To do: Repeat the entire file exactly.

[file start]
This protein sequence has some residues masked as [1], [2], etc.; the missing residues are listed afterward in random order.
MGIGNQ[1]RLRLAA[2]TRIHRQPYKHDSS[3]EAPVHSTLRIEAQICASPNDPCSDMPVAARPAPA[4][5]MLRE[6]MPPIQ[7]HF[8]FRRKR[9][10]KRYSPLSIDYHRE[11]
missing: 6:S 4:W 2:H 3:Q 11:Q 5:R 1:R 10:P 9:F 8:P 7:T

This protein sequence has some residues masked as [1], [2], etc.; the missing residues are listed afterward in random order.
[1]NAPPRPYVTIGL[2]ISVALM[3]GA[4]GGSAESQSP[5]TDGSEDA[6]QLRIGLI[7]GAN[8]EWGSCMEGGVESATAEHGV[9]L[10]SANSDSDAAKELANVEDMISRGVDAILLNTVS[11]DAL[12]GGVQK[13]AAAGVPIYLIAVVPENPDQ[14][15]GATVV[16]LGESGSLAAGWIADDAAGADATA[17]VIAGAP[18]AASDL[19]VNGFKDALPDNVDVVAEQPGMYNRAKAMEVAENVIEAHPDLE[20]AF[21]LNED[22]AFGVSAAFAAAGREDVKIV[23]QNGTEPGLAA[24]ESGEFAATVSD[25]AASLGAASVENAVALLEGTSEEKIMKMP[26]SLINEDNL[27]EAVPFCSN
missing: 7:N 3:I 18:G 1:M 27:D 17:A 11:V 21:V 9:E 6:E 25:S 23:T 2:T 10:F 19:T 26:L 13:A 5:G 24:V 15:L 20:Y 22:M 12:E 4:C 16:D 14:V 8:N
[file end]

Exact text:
This protein sequence has some residues masked as [1], [2], etc.; the missing residues are listed afterward in random order.
MGIGNQ[1]RLRLAA[2]TRIHRQPYKHDSS[3]EAPVHSTLRIEAQICASPNDPCSDMPVAARPAPA[4][5]MLRE[6]MPPIQ[7]HF[8]FRRKR[9][10]KRYSPLSIDYHRE[11]
missing: 6:S 4:W 2:H 3:Q 11:Q 5:R 1:R 10:P 9:F 8:P 7:T

This protein sequence has some residues masked as [1], [2], etc.; the missing residues are listed afterward in random order.
[1]NAPPRPYVTIGL[2]ISVALM[3]GA[4]GGSAESQSP[5]TDGSEDA[6]QLRIGLI[7]GAN[8]EWGSCMEGGVESATAEHGV[9]L[10]SANSDSDAAKELANVEDMISRGVDAILLNTVS[11]DAL[12]GGVQK[13]AAAGVPIYLIAVVPENPDQ[14][15]GATVV[16]LGESGSLAAGWIADDAAGADATA[17]VIAGAP[18]AASDL[19]VNGFKDALPDNVDVVAEQPGMYNRAKAMEVAENVIEAHPDLE[20]AF[21]LNED[22]AFGVSAAFAAAGREDVKIV[23]QNGTEPGLAA[24]ESGEFAATVSD[25]AASLGAASVENAVALLEGTSEEKIMKMP[26]SLINEDNL[27]EAVPFCSN
missing: 7:N 3:I 18:G 1:M 27:D 17:A 11:V 21:V 9:E 6:E 25:S 23:T 2:T 10:F 19:T 26:L 13:A 5:G 24:V 15:L 20:Y 22:M 12:E 4:C 16:D 14:V 8:N